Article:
Fourteen points.

Michigan’s defense — statistically worse than 81 others in the country — held No. 10 Ohio State to just a pair of touchdowns Saturday. After the unit gave up 26, 30, 25, 38, 38 and 45 points in its six other Big Ten losses, the defense played its best in its biggest game of the season.

But the Wolverine offense surrendered another score on a fumble in the end zone, and freshman quarterback Tate Forcier’s four interceptions ended any hopes Michigan had at winning a bowl-clinching sixth game.

“When you hold a team like Ohio State to 14 points, you expect to have a little bit better result than you did today,” redshirt sophomore defensive tackle Ryan Van Bergen said.

Tears flowed freely in the locker room afterward. The team’s two senior defensive starters, defensive end Brandon Graham and linebacker Stevie Brown, had nothing more left after 60 minutes of rousing football. They are the third straight class to graduate without beating Ohio State.

“I feel really bad for them — even more so because they’re my class,” redshirt junior linebacker Jonas Mouton said. “They left here without ever beating Ohio State, which you know is a terrible thing.”

The 21-10 loss is the Wolverines’ sixth in a row to the Buckeyes. With eight defeats in the 2000s, the series is now the most lopsided since Fielding Yost’s Michigan teams beat Ohio State nine times in the 1900s.

“It’s not so much disappointment as — I don’t want to say regret — but we just want another shot to keep going,” fifth-year senior center David Moosman said. “We tried our hardest. We gave it our all.”

For the seniors walking up the Michigan Stadium tunnel one last time, it was the hardest climb in the 5-7 rollercoaster season.

But when they ran out on the field before the game, it was clear the defense and its leaders were ready for a special game.

“They were inspired,” redshirt junior Stephen Schilling said. “We kind of knew they were going to have a big game.”

Graham moved into second on Michigan’s career tackles-for-loss list with a sack and four takedowns behind the line of scrimmage. Two of them came in the third quarter with Ohio State poised to score. Graham barely seemed to notice the offensive tackle in his path.

And swarming behind him was Brown. Three of the linebacker’s seven tackles Saturday came on third down. Overall, the Wolverines stopped the Buckeyes on 11 of 15 third downs.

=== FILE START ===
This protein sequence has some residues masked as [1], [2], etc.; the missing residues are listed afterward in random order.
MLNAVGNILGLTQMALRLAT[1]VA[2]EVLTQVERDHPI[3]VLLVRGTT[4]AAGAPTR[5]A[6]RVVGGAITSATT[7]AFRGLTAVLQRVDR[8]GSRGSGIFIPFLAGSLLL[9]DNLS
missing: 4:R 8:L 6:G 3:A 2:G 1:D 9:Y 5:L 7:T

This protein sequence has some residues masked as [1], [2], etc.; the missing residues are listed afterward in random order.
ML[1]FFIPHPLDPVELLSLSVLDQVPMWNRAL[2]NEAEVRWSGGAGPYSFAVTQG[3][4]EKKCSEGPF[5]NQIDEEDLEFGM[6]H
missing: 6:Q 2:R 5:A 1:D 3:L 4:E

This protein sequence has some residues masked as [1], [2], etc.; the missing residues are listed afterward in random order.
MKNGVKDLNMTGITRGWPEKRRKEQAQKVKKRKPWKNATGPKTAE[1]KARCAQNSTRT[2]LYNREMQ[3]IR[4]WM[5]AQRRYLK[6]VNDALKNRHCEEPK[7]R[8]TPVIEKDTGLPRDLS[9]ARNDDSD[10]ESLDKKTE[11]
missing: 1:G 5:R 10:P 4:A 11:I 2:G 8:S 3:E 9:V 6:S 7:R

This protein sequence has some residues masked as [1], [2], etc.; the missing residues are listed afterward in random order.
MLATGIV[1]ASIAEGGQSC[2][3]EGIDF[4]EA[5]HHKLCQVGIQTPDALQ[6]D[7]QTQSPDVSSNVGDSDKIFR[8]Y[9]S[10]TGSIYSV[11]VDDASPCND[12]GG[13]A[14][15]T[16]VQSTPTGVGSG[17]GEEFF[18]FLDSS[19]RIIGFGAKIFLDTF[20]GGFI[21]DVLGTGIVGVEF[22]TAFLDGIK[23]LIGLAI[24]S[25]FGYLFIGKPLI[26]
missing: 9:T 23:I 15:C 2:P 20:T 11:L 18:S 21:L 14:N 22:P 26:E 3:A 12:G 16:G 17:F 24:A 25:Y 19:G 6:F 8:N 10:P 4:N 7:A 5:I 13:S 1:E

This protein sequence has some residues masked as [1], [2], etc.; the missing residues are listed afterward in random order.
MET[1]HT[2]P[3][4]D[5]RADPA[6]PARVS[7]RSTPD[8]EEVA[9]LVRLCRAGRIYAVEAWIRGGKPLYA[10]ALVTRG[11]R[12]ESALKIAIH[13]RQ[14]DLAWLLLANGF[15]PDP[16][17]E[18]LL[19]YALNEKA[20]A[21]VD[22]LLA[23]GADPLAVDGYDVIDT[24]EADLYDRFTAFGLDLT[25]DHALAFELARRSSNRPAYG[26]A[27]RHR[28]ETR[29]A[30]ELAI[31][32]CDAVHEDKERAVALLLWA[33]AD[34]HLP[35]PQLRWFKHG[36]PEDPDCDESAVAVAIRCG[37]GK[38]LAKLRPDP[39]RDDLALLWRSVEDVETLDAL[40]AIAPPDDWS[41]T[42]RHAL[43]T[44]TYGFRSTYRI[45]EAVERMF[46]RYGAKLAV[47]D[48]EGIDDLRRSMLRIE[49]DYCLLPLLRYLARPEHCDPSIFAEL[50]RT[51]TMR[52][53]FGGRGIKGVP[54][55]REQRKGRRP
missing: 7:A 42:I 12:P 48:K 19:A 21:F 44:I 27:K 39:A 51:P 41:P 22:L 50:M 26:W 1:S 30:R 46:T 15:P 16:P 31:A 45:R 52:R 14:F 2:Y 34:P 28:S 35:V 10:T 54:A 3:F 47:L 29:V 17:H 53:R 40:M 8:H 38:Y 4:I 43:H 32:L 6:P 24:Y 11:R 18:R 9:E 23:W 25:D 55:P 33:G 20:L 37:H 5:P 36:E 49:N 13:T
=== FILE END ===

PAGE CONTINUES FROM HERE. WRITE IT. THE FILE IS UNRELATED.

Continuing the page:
“I’m glad for Brandon Graham and Stevie Brown and the seniors on the defense that we were able to come out and play a pretty full game together like we did,” Van Bergen said. “I have no bad feelings towards the way our defense played.”

Mouton, who has played inconsistently all year, uncharacteristically led Michigan with 11 tackles and picked off Ohio State quarterback Terrelle Pryor’s first pass in the second half. The turnover temporarily sparked the offense, which took advantage of the turnover to score its only touchdown of the game. Freshman running back Vincent Smith’s 18-yard reception was just the Wolverines’ second touchdown in three years against the Buckeyes.

Highly touted junior cornerback Donovan Warren, who said after the game that he would be back with the Wolverines next year, posted seven tackles and tipped Pryor’s intercepted pass.

And two walk-ons — linebacker Kevin Leach and safety Jordan Kovacs — were second and third in tackles.

“We did our assignments,” Van Bergen said, describing the change in the defense this week. “We put a lot more time into it and we had a lot more cleaner game as far as assignment football. When you do that, you’re always going to be a little bit better, and I think that’s what was the big difference today.”

The Wolverines held Ohio State to fewer yards than any of their other Big Ten opponents. Just two of the Buckeyes’ drives lasted longer than six plays.

But as good as Michigan’s defense was, the scarlet-and-gray one was better.

After the Wolverines crept within four points, Ohio State held Michigan to a three-and-out, intercepted three passes — including one in the end zone — and forced a turnover on downs to end the game.

Somehow, in the end, those fourteen points were just too much for Michigan.

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